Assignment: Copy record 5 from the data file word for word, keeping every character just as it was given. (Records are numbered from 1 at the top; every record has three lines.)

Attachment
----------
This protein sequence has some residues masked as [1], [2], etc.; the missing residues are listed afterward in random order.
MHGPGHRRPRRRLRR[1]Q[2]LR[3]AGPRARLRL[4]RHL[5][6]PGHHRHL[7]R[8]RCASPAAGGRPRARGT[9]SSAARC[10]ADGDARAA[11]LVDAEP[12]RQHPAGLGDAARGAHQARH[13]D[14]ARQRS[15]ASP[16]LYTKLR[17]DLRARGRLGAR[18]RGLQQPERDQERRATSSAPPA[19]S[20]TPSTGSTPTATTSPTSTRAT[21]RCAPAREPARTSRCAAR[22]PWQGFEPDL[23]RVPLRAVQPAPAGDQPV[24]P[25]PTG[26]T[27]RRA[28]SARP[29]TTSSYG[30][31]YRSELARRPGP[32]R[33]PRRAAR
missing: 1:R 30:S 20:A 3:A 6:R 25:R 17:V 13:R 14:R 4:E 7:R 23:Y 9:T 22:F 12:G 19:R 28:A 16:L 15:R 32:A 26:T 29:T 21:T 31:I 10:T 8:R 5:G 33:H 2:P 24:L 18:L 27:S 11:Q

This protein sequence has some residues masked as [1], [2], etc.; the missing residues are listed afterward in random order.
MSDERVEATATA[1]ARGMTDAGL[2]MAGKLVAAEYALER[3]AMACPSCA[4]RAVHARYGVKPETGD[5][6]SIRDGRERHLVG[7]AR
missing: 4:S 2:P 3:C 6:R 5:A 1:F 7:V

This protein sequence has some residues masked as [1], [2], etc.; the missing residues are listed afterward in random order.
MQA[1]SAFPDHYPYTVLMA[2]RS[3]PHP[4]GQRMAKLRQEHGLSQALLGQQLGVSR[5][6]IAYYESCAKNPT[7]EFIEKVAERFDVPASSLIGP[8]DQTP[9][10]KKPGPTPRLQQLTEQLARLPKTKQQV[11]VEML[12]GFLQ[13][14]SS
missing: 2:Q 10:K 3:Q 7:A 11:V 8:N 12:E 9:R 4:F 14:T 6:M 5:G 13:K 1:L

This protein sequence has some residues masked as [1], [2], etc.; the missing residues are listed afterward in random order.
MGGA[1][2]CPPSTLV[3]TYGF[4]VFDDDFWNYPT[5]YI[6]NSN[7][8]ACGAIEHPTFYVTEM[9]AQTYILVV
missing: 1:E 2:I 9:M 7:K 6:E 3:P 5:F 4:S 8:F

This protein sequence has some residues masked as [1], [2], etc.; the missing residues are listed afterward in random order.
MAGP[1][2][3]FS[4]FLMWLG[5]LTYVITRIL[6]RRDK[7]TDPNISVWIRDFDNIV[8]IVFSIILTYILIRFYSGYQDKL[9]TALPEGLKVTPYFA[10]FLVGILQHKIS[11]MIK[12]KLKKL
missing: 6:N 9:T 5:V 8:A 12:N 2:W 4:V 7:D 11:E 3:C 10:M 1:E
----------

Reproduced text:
This protein sequence has some residues masked as [1], [2], etc.; the missing residues are listed afterward in random order.
MAGP[1][2][3]FS[4]FLMWLG[5]LTYVITRIL[6]RRDK[7]TDPNISVWIRDFDNIV[8]IVFSIILTYILIRFYSGYQDKL[9]TALPEGLKVTPYFA[10]FLVGILQHKIS[11]MIK[12]KLKKL
missing: 6:N 9:T 5:V 8:A 12:N 2:W 4:V 7:D 11:E 3:C 10:M 1:E